Insurance has existed for almost as long as businesses have. Since its inception, the basic aim of insurance has remained the same – to protect against risk. However, the form of these risks have changed over the years. As the business landscape has grown and diversified, the risks and potential threats an organisation faces in its day-to-day have also increased.
In the world we find ourselves living in today, with businesses having to rely entirely on digital solutions to work remotely, cyber crimes are at the forefront of peoples’ consciousnesses – and with good reason. Digital threats are becoming more and more dangerous, and it’s in every businesses’ best interest to make sure they’re covered.
Also known as Cyber Liability, or simply Cyber Insurance, Cyber Security Insurance is designed to protect businesses from the impact of cyber threats. Any business that uses the internet or records and stores pertinent customer and company data on IT systems needs to have cyber security insurance in place to protect themselves from the financial implications of a data breach.
A 2019 Accenture report found that the frequency of cyber breaches have increased by 67% since 2014. Also factoring in the possibility of accidental loss and corruption, and it’s now become a case of when, not if, a data breach will occur. Security systems have improved for this reason, but should the worst happen, a data leak can be incredibly costly.
Of course, the details of your insurance cover will vary depending on who your provider is, but in most cases cyber insurance will cover the costs related to data leaks, thefts, losses, destruction or corruption – accidental or otherwise. Certain policies will also cover such things as system damage, business interruption resulting from any cyber incidents as well as covering the cost of the cyber incident response.
Ultimately, this type of insurance evolved (and is still evolving) as businesses have started to focus more closely on the digital arena. The more reliant organisations are on IT systems to run their core functions, the more important it becomes to protect them.
As mentioned, cyber security is still a relatively new area of concern for businesses. The popularisation of computers and the rise of the internet in the last twenty years or so has led to the need for cyber security insurance. Early forms of cyber insurance was designed to focus mainly on hacking threats to online content and software. This may have been revolutionary for the time, but the years have seen businesses and insurance grow increasingly complex.
A spate of high-profile cyber incidents within the last decade opened up many organisations’ eyes to the weaknesses in their data and cyber security protocols, and has led to the spotlight increasingly being shone on all things related to cyber security.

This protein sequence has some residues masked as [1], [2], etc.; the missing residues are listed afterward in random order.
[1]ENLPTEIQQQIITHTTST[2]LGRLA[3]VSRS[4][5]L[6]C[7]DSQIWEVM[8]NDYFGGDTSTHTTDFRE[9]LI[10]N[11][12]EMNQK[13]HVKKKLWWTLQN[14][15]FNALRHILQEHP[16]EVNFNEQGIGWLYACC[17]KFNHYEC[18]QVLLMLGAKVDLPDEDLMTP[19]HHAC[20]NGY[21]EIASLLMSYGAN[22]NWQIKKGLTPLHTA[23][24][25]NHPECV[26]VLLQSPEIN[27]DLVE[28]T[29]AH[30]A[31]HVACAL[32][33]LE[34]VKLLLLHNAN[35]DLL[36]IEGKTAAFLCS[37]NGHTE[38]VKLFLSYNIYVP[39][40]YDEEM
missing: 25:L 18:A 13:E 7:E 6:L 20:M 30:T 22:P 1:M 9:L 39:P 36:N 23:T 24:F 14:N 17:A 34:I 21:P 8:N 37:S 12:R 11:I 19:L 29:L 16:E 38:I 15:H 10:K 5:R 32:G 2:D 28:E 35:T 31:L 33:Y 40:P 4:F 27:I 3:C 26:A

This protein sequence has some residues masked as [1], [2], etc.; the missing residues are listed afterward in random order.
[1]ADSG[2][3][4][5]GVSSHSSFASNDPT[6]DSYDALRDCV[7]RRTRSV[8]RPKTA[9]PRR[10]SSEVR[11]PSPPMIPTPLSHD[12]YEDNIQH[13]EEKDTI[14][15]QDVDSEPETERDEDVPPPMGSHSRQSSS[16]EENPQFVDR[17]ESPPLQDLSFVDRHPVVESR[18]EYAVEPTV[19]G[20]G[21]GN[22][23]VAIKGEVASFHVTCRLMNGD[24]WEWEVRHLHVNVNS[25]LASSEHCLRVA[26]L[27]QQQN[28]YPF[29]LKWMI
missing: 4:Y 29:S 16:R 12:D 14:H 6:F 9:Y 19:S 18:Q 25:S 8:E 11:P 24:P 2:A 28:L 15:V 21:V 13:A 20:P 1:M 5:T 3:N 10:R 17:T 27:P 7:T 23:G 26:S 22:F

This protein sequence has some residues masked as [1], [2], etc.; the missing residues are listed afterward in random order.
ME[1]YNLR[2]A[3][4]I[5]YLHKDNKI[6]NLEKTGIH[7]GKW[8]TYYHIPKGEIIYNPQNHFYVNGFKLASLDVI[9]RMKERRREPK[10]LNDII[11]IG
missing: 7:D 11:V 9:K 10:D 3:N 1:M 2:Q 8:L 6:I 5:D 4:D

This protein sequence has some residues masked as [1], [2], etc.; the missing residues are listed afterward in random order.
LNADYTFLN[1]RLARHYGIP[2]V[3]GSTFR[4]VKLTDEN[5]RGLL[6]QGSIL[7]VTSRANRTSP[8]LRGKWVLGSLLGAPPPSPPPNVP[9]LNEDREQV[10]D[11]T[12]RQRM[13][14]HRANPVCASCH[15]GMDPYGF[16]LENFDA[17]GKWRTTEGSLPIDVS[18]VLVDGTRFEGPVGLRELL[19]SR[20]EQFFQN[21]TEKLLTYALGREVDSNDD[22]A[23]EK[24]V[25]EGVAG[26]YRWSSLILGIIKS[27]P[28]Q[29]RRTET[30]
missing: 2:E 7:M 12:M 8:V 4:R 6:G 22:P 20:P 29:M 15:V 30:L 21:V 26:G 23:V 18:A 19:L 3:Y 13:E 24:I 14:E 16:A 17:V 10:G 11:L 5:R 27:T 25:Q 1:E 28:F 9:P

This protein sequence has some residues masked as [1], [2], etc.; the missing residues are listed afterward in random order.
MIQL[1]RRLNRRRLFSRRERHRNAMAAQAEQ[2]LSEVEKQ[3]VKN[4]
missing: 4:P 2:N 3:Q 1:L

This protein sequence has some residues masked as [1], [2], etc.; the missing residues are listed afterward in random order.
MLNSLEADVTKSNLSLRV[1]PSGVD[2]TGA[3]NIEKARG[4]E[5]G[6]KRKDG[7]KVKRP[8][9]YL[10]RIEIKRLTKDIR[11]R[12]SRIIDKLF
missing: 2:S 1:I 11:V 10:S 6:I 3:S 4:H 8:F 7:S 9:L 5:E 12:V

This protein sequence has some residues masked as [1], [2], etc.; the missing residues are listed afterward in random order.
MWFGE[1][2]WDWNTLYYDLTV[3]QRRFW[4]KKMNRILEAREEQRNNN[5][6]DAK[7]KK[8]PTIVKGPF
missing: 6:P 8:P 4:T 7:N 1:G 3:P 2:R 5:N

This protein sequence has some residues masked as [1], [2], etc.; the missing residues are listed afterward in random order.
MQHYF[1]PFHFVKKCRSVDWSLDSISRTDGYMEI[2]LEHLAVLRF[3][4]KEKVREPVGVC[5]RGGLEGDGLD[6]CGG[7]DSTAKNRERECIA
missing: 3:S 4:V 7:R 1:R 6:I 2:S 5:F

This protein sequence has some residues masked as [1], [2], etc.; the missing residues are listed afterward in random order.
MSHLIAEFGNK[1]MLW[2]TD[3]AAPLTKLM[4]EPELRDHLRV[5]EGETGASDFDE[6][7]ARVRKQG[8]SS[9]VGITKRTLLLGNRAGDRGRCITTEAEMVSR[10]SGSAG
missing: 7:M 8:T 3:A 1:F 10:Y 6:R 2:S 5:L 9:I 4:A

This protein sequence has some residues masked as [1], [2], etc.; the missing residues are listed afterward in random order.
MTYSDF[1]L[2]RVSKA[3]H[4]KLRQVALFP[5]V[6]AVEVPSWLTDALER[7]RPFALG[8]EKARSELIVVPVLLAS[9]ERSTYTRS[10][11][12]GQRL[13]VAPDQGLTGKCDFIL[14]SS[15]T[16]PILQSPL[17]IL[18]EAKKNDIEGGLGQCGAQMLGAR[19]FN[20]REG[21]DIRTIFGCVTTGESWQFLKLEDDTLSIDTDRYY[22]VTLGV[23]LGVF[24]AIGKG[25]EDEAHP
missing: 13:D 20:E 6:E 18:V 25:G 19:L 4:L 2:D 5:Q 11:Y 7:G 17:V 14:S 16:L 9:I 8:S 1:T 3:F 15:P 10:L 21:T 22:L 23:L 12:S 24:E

We only need to take a look at the figures to see just why Cyber Insurance has become integral for modern businesses. According to Carbon Black, 88% of UK companies reported a data breach of some kind in the past 12 months. In fact, every day in the UK, there are over 60,000 attempts to hack into SMBs. Ultimately, the overall price of a cyber incident can be crippling, costing an average of $3.88 million per breach. With this in mind it’s easy to see how cyber security insurance has risen in importance to help cover the financial burden of a data breach.
This is why cyber insurance has grown at the rate it has.
All of this aside, a business’ foray into Cyber Insurance can often be marred by confusion. Ultimately, cyber insurance is still in its early stages, and compared to more established fields of insurance, it can be difficult to know the right cover for your business. One of the main reasons for this is because cyber insurance has yet to develop a universal standard. Consequently, you see noticeable differences between providers in the terminology they use as well as what they do and do not cover – the unfortunate by-product of which is an increasing number of companies who end up splashing out on high premiums for a policy that doesn’t suit their requirements.
To put it bluntly, finding the ‘right’ cover for your business can be tricky, but this shouldn’t be a reason to not do it. The best advice is to find a provider that offers everything that your business deems important, and not to plump for a one-size-fits all policy.
With the confusion surrounding cyber insurance cover, more often than not businesses choose to enlist the help of a broker to find the best policy for them. A broker’s job is to act as a go between for insurers and customers, helping to find the best insurance solution possible.
Good brokers will assist in several areas, from highlighting the cover plans that are best suited to specific industries, to checking the terms of cover doesn’t leave out any glaring details. In some cases, brokers will sit down with clients to build out a tailored insurance plan that is unique to the business in question. For something like cyber security insurance, where there are so many variations available across different providers, having a broker on hand is one of the most effective ways to ensure you end up with the best solution in place.
The world of cyber threats and cyber security is ever-changing. As the risk of cyber incidents continue to grow, it’s clear that the importance of cyber security insurance will continue to grow alongside it. Likewise, as the field of cyber insurance becomes more established you’ll find new developments in terms of what and what isn’t included under the policies. For now, however, it’s important for businesses not to skimp on the details when it comes to buying the right cyber insurance policy.